Stablecoins gain momentum in Argentina as peso plummets

In the 16th century, early explorers first named the land of the modern-day Argentine Republic for its abundance of silver, which, at the time, made the South American country a prized possession for the then-expanding Spanish empire. Centuries later, Argentina’s focus has shifted towards a more advanced and less orthodox way to amass wealth: stablecoins. 

At the moment, Argentina is in the midst of yet another currency devaluation cycle, with the peso dropping sharply against the dollar amid soaring inflation, which is nearing 140%. Amid recent economic instability, stablecoin transactions are becoming increasingly popular among Argentinians looking to trade currencies and assets without worrying about the peso’s fluctuating value. 

According to reports from Chainalysis, a blockchain analysis firm, Argentina leads Latin America in raw transaction volume of cryptocurrencies, with more than $85bn in value received in the year to July 2023. Within that number, the sale of stablecoins amounts to roughly 31% of Argentina’s small retail-sized crypto transaction volume. 

“The peso is crashing. The amount of money that you would spend over two decades ago to buy an apartment in Argentina is equal to the price of a dinner now,” says Pablo Larguia, CEO of SenseiNode, a Latin American blockchain infrastructure firm with headquarters in Buenos Aires. 

Mr Larguia says stablecoins are important for people to protect their savings. “Due to the economic collapse, a lot of people don’t want their money to go through the banking system; instead, they prefer to invest in stablecoins that are pegged to the US dollar,” he says.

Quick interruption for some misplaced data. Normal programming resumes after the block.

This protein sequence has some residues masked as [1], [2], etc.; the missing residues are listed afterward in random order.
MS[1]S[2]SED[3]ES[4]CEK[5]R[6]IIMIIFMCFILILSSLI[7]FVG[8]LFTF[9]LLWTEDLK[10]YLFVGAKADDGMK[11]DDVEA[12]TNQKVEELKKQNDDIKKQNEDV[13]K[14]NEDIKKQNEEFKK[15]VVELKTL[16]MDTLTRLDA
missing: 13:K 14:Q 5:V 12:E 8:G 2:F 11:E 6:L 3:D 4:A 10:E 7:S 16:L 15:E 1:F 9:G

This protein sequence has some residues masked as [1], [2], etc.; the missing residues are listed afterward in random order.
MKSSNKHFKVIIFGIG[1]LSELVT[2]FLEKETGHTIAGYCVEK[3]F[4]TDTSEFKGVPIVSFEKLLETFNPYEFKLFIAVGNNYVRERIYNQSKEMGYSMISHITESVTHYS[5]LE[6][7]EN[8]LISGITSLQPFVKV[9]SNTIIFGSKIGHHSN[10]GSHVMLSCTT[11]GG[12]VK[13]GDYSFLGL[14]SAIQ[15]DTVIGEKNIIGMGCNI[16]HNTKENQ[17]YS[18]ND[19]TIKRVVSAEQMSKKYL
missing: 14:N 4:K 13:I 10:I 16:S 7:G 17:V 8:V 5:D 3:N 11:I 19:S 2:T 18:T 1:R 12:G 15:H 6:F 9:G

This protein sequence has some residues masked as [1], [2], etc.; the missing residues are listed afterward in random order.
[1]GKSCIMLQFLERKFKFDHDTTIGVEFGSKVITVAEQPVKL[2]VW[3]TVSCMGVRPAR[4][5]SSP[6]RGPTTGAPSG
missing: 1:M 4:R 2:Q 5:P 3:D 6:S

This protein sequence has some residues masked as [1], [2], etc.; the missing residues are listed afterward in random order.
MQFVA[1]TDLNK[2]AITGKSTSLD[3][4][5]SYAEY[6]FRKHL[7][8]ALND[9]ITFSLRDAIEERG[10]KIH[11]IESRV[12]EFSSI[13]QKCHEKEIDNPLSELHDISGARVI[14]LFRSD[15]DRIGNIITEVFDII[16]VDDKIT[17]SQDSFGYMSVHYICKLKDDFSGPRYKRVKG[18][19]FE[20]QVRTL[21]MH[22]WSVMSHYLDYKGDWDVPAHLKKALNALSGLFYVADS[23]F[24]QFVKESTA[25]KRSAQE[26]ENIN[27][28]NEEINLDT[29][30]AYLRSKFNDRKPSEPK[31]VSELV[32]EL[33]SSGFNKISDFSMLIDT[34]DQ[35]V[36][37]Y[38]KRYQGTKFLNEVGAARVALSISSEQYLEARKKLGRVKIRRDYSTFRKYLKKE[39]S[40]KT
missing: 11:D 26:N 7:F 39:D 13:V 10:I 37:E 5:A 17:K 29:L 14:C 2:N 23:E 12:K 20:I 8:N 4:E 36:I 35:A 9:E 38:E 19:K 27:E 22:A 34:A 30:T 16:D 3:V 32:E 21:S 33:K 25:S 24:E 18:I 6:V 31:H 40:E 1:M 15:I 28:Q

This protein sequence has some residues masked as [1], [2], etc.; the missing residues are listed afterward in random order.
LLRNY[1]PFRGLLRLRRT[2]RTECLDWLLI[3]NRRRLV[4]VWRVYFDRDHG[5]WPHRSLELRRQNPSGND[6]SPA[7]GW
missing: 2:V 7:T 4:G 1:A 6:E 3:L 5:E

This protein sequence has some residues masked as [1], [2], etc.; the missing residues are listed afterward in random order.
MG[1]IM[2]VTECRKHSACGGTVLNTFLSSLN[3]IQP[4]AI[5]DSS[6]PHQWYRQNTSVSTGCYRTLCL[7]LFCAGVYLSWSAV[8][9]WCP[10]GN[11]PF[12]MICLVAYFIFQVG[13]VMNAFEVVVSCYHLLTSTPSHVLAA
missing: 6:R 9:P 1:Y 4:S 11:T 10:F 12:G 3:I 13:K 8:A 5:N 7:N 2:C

A report recently published by IOV Labs on how DeFi is reshaping finance in hyperinflationary countries in Latin America finds populations in these countries, especially the underbanked, have been leveraging dollar-pegged stablecoins as ”a reliable hedge against inflation” to navigate economic instability and protect their financial assets. According to MasterCard data, more than a third of Latin Americans have embraced stablecoins for everyday purchases, far surpassing the global average of 11%.

Although Latin America as a whole has a smaller crypto economy than other parts of the world, the sector is developing at a rapid pace throughout the region. According to Chainalysis, Latin America accounted for 9.1% of the global crypto value received in 2022, totalling $562bn between July 2021 and June 2022, which represents 40% growth.

The pros and cons of stablecoins for Argentinians

Argentina is no stranger to economic uncertainty. Since the 1980s, it has dealt with recurring cycles of extreme currency devaluation, which have seriously affected people’s ability to make long-term business plans and, for many Argentinians, made it extremely difficult to save money. 

In times of high inflation, stablecoins can offer a valuable alternative to other cryptocurrencies thanks to their ability to maintain a relatively stable value through their link to assets with low volatility, such as fiat money or gold. 

Additionally, transactions using stablecoins are typically faster and more efficient than traditional payment methods such as wire or bank transfers, which can take days or even weeks to reach the beneficiary. Stablecoin transactions can be settled within minutes or even seconds, which benefits both companies and individuals looking to cut waiting times and reduce expensive transaction costs. 

According to Binance, which expanded its presence in the Argentine market earlier this year, stablecoins are used primarily in Argentina as a store of value and a method of payment. “Because it is a digital asset, it is possible to store it virtually in a wallet that keeps the assets safe and accessible in case you want to keep them, transfer them or convert them into other fiat currencies or cryptocurrencies when needed,” a spokesperson for the crypto exchange explains.